According to the Gallup Poll Institute, the five most dangerous countries in the world in 2017 are Venezuela, South Africa, El Salvador, South Sudan and Liberia. With the exception of Venezuela, the other four countries have experienced civil war, in which South Sudan remains immersed to this day. In contrast, South Africa, El Salvador and Liberia have long since turned the page on political violence, but as a legacy of political violence, criminal violence has taken over. Awareness is needed to better understand the links between armed conflict and criminal violence. Pierre Hazan, editorial advisor to JusticeInfo.net and professor at the University of Neuchâtel, on the relationship between political and criminal violence in countries that have suffered from civil war or crimes against humanity, provides us with a striking analysis: when a society is exposed for years to the violence of armed conflict, it develops modes of resilience. It adapts to the new reality, absorbs new modes of behaviour and new values, and is profoundly transformed, even when peace returns.
L’South Africa, El Salvador and Liberia have in common that they have established Truth and Reconciliation Commissions in the aftermath of apartheid or armed conflict. These commissions had shed light on the political violence that had bloodied their societies. The South African one is often held up as a model and the other two did an honourable job. The result of peaceful transition and democracy, South Africa today has one of the most progressive constitutions in the world. In Liberia, elections were held last December in a peaceful atmosphere, bringing the former football star to power, George WeahThe two men are serving a 50-year prison sentence for crimes against humanity related to their role in Sierra Leone's civil war, which claimed 70,000 lives.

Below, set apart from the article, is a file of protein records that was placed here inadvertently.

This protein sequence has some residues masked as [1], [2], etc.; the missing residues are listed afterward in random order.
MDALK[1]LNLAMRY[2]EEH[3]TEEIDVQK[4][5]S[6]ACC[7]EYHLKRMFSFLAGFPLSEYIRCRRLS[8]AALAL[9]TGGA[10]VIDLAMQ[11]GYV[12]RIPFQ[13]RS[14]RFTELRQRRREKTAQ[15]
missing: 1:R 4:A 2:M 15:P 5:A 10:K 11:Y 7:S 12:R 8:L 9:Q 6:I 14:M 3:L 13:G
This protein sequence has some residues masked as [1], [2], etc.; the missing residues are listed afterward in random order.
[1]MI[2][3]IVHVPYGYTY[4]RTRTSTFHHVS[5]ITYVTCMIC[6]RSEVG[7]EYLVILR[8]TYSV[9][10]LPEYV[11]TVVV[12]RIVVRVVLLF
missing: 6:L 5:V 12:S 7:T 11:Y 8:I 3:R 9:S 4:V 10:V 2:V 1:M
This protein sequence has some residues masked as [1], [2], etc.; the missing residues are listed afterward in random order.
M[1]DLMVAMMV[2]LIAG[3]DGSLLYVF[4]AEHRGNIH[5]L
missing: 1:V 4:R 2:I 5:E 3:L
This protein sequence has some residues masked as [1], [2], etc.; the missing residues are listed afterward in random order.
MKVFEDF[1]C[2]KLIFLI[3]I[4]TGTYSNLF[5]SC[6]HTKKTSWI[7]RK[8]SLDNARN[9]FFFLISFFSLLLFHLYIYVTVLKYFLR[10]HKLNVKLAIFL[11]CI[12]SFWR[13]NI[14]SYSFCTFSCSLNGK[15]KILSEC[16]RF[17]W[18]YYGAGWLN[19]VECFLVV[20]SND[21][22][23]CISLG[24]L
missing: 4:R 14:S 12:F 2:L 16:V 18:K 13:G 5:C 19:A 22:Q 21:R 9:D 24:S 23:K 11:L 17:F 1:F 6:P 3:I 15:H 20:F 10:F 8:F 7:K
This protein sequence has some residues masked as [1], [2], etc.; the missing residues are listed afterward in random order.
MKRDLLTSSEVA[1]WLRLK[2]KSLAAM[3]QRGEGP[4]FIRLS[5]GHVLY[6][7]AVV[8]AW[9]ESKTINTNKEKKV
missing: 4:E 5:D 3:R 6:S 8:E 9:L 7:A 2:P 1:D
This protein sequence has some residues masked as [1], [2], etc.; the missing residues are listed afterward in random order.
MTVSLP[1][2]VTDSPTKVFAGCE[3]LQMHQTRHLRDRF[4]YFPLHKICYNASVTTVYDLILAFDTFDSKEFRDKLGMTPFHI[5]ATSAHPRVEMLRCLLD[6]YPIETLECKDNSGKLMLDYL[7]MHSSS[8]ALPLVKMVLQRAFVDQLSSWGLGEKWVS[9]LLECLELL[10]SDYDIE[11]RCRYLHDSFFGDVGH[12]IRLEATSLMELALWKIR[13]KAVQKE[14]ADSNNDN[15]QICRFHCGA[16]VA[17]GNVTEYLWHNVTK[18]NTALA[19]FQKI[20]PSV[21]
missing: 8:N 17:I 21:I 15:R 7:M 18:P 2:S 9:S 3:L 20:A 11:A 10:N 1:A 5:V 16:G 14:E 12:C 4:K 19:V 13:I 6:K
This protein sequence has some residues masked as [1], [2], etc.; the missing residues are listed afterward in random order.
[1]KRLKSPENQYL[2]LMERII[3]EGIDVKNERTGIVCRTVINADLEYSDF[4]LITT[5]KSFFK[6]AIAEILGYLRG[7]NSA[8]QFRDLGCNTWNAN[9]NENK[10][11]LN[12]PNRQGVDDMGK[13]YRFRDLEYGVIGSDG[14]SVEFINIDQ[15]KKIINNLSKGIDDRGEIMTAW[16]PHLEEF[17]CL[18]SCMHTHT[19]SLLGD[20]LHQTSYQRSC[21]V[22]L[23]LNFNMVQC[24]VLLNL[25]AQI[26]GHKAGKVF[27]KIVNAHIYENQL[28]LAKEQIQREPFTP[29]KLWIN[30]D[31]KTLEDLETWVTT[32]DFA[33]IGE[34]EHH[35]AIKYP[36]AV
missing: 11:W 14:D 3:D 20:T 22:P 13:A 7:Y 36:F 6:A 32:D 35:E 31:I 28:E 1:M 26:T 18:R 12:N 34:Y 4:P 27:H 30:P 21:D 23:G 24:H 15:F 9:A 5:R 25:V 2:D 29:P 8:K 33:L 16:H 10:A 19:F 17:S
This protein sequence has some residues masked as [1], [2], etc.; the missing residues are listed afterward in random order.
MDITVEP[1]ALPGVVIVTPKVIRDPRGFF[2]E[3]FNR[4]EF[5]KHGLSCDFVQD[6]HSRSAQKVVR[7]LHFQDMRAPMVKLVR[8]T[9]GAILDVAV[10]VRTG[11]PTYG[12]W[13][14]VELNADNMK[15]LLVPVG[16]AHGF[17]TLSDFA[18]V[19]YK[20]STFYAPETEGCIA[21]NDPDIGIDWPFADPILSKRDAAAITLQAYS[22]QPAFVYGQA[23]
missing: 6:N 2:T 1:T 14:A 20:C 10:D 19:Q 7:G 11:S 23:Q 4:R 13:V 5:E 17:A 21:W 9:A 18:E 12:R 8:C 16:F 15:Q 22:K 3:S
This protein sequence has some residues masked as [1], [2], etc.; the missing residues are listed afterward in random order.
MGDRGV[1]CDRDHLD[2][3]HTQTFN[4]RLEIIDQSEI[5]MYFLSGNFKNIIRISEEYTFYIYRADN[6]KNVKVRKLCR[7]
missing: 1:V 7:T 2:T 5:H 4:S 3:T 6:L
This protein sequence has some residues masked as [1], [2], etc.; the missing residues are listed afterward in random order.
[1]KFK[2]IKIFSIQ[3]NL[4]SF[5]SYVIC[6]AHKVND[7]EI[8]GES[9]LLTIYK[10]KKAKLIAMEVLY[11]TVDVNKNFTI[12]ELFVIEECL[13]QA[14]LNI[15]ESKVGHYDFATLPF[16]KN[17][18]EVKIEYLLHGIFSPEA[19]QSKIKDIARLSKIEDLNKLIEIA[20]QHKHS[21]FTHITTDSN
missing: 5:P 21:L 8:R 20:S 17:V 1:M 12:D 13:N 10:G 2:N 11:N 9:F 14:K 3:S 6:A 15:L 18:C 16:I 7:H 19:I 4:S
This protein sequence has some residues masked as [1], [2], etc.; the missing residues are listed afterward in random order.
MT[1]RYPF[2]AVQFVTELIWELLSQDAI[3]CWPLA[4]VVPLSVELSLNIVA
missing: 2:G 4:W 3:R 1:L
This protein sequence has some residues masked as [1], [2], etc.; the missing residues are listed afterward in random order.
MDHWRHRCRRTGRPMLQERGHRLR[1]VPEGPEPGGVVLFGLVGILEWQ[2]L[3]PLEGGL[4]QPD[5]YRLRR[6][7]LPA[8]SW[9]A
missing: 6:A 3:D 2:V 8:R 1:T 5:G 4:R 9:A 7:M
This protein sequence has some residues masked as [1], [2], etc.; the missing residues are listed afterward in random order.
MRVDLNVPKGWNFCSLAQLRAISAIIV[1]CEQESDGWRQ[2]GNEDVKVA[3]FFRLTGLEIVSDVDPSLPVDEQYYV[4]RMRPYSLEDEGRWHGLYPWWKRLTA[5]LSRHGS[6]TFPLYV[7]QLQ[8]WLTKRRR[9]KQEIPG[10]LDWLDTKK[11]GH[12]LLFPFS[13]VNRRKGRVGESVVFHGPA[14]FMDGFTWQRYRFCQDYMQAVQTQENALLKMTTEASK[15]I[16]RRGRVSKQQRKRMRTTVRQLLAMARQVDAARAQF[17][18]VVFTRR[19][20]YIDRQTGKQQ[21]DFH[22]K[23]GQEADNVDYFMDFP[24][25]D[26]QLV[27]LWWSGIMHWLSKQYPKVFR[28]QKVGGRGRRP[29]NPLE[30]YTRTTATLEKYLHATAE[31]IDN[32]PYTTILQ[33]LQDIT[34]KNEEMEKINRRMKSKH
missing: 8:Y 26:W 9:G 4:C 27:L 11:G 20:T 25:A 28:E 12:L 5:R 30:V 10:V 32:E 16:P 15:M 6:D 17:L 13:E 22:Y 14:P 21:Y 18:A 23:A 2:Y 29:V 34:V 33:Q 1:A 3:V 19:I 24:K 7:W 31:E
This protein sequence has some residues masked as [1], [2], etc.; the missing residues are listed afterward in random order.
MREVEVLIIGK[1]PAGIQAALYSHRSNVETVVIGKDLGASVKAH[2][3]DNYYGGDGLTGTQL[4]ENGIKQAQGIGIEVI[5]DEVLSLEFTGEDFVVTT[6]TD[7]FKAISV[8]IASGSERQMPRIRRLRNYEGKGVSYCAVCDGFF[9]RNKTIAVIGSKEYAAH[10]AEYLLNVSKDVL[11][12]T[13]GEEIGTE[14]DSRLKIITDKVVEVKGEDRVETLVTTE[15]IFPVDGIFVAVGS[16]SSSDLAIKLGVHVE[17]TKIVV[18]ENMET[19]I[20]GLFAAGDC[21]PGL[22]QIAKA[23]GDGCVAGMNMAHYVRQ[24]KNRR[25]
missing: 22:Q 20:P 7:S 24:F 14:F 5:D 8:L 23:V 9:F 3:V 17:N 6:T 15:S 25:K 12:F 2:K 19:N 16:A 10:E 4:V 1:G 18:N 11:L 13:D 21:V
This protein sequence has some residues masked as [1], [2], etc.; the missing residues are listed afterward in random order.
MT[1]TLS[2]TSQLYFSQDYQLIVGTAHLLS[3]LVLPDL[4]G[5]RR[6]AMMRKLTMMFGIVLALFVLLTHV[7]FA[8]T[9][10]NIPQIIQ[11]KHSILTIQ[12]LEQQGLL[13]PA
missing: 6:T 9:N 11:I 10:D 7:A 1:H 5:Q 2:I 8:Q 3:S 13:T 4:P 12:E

El Salvador, Liberia and South Africa have today become pluralistic societies where political and civil liberties have become a reality, but where crime is at record levels. Yet the continuum between political and criminal violence is insufficiently explored, as if a society suddenly became different once peace was signed. Yet a society brutalized and traumatized by years of conflict carries the legacy of violence for a long time to come. This is reflected in the extent of domestic violence.
A quarter of the men in South Africa say they raped a woman...
Numbers make you shudder. In El Salvador, a small Central American country of 6.4 million people, an average of 15 people are murdered every day. In terms of population, El Salvador holds the sad world record for homicides. The terrible civil war (1979-1992) between the extreme right and Marxist armed groups killed fewer people than the current crime rate. In South Africa, some 20,000 people were murdered in 2017, or an average of 52 per day. According to a survey of 4,000 women, one in three say they have been victims of sexual violence, a figure that is considered to be underestimated! The police last year recorded 40,000 allegations of rape, or 109 per day on average. A quarter of the men confess to raping at least one woman, and three-quarters of them did so before they reached the age of 20.
The point is this. A society, when exposed for years to the violence of armed conflict, develops modes of resilience. It adapts to the new reality, absorbs new patterns of behaviour and new values, and undergoes profound changes, even when peace returns. Narrative identity, the way in which a society and the communities that make it up perceive themselves and write their national narrative, evolves. The former United Nations High Commissioner for Human Rights, Mary Robinsonthus underlines the weight of apartheid in the development of a "culture of violence in society as a whole, the inadequacies of justice and a "postponement of aggression", where rape is understood as an act of power in a society with patriarchal values, but destructured by apartheid and unemployment".
Violence has changed its register